The carcinogenicity of safrole following transplacental exposure of the mouse fetus and exposure of the neonatal mouse via the mother's milk was investigated in C57BL/6J × C3HeB/FeJ F1 (hereafter called B6C3F1) mice by intragastric administration of the agent to pregnant and lactating C57BL/6J females. Safrole (120 µg/g body weight per treatment) was administered to (a) pregnant mice (4 times on Days 12, 14, 16, and 18 of gestation); (b) lactating mothers (12 times every second day following parturition); or (c) 4-week-old offspring (180 times twice weekly for 90 weeks). Two additional groups of offspring received a, b, and a, b, and c combination treatments. All survivors were killed at 94 weeks of age. Renal epithelial tumors were observed in 7% of female offspring exposed to safrole in utero; none of the other experimental and control animals developed these tumors. Only male offspring nursed during the preweaning period by mothers treated with safrole developed hepatocellular tumors (34%). In contrast, direct administration of safrole, beginning at the time of weaning and continuing for the duration of experiment, led to a significantly high incidence of hepatocellular tumors in females (48%), but not in males (8%). Eighty-six % of the liver tumors observed in females were hepatocellular carcinomas with a high rate of pulmonary metastases (42%). The data suggest that safrole or its metabolites came into contact with fetuses by crossing the placenta and with infants through its excretion in milk to exert the perinatal carcinogenicity.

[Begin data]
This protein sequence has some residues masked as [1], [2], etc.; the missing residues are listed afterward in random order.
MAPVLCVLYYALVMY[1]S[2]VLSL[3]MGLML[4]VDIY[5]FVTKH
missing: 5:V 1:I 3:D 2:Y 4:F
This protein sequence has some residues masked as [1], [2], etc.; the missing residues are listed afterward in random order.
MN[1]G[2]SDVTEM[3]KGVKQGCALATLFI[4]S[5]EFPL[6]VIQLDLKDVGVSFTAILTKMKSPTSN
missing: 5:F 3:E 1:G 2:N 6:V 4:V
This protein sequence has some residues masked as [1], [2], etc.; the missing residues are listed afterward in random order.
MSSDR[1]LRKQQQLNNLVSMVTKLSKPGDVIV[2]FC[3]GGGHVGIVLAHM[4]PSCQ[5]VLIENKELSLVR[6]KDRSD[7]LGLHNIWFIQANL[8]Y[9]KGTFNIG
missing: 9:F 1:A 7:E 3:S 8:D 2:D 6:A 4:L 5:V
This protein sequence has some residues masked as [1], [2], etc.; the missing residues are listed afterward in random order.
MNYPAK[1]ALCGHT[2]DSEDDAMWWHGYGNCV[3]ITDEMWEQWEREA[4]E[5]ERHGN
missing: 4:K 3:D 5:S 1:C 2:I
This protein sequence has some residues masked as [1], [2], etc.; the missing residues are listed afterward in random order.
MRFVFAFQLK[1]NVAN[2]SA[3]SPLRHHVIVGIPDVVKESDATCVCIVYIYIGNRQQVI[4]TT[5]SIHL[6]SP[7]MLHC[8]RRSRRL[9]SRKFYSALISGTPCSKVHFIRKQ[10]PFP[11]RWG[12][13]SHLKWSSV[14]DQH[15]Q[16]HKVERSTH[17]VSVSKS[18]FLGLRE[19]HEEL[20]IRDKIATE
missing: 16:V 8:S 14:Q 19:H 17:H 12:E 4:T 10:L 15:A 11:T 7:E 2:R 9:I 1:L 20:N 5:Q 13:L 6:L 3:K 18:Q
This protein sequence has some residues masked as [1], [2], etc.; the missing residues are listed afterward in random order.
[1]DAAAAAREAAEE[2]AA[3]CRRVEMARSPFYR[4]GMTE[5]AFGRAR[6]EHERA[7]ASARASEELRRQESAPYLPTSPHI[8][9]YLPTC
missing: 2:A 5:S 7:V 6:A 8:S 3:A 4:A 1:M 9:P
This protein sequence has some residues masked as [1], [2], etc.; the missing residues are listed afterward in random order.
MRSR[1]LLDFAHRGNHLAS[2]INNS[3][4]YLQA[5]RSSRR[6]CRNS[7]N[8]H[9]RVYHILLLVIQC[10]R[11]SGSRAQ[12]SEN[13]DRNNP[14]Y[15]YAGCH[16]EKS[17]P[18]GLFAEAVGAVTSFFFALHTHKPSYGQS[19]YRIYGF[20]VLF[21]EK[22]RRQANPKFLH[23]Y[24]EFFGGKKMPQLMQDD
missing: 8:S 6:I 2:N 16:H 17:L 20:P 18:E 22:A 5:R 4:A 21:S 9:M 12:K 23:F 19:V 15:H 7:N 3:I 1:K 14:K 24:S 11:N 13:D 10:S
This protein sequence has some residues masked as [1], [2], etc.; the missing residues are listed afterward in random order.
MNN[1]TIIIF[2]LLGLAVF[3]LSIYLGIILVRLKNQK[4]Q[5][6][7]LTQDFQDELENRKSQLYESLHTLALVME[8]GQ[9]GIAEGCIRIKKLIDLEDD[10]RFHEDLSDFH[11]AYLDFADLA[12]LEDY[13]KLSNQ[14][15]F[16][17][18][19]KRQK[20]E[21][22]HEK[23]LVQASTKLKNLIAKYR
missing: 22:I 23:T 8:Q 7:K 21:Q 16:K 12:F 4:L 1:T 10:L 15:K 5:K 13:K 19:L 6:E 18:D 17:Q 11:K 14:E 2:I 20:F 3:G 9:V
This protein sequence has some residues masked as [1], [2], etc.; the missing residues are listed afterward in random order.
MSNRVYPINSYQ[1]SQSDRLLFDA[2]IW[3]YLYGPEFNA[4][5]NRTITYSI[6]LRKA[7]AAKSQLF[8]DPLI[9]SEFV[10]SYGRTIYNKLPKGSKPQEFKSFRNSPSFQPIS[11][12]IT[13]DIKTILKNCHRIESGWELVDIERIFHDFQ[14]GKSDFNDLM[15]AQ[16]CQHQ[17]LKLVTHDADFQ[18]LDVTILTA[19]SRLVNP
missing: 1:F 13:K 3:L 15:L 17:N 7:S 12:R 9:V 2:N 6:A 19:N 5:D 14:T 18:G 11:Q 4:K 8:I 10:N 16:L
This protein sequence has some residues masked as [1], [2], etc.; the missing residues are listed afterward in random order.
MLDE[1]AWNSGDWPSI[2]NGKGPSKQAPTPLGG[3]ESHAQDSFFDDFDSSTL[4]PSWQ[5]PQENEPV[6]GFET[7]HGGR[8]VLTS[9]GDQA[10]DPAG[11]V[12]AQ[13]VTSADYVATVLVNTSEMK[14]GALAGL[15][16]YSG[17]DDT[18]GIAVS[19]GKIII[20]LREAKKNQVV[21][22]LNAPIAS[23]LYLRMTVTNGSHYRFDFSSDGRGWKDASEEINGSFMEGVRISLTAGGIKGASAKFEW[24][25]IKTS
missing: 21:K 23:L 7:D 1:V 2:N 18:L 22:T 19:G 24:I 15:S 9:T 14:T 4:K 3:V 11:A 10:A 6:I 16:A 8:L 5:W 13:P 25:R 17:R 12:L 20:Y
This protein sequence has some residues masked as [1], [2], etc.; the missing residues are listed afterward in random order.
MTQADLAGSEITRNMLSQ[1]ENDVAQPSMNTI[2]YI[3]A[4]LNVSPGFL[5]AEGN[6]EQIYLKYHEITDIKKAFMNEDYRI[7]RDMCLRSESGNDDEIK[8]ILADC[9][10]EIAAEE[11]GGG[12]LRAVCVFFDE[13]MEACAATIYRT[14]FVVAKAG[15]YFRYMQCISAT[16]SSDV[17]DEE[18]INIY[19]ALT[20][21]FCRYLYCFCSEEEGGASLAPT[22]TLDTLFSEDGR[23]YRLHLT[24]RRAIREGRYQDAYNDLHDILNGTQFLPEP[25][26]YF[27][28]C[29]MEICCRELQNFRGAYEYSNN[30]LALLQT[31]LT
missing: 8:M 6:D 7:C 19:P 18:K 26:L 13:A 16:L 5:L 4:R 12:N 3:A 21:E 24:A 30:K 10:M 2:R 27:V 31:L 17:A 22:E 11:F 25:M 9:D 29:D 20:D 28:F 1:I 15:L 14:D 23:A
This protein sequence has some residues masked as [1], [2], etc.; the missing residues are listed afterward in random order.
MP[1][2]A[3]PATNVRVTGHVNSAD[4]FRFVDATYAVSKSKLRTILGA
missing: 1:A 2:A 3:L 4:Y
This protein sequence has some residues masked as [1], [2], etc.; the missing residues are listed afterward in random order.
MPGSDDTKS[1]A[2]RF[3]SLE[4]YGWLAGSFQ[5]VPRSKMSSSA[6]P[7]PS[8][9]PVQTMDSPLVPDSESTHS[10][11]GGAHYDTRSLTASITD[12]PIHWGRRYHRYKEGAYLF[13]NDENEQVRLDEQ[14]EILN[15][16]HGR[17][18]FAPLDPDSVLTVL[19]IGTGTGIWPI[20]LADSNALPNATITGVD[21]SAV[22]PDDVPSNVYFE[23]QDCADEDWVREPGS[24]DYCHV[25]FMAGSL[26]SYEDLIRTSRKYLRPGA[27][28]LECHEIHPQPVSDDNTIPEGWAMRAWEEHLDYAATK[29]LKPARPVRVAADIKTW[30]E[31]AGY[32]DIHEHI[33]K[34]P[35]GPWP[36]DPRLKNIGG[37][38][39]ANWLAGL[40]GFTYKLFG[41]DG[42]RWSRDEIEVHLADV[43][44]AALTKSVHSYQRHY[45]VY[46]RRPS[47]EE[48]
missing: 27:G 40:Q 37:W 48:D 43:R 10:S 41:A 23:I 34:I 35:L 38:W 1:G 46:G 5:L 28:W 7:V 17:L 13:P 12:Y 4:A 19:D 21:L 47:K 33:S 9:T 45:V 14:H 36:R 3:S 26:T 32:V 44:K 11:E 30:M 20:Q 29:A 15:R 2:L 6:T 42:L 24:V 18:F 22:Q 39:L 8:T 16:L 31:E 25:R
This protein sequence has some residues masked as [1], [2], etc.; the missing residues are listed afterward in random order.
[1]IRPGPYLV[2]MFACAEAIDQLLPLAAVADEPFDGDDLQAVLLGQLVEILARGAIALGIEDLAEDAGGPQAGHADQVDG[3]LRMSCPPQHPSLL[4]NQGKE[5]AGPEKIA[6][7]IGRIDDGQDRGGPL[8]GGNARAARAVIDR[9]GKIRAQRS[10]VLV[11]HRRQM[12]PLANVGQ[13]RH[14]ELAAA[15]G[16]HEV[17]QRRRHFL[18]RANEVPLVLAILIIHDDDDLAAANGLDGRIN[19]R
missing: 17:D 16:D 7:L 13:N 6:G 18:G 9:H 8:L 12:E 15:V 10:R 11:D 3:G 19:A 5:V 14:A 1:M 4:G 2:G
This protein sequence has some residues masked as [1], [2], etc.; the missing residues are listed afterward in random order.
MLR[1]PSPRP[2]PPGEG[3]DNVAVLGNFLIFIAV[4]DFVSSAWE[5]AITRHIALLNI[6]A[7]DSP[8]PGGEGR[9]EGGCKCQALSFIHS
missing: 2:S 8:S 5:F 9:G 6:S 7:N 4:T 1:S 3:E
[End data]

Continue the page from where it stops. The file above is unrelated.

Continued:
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This investigation was supported in part by NIH Contract N01-CP-43317 from the National Cancer Institute. Preliminary information on the content of this paper has been presented in part at the Conference on Perinatal Carcinogenesis held in Tampa, Fla., January 19 to 21, 1976 (13).

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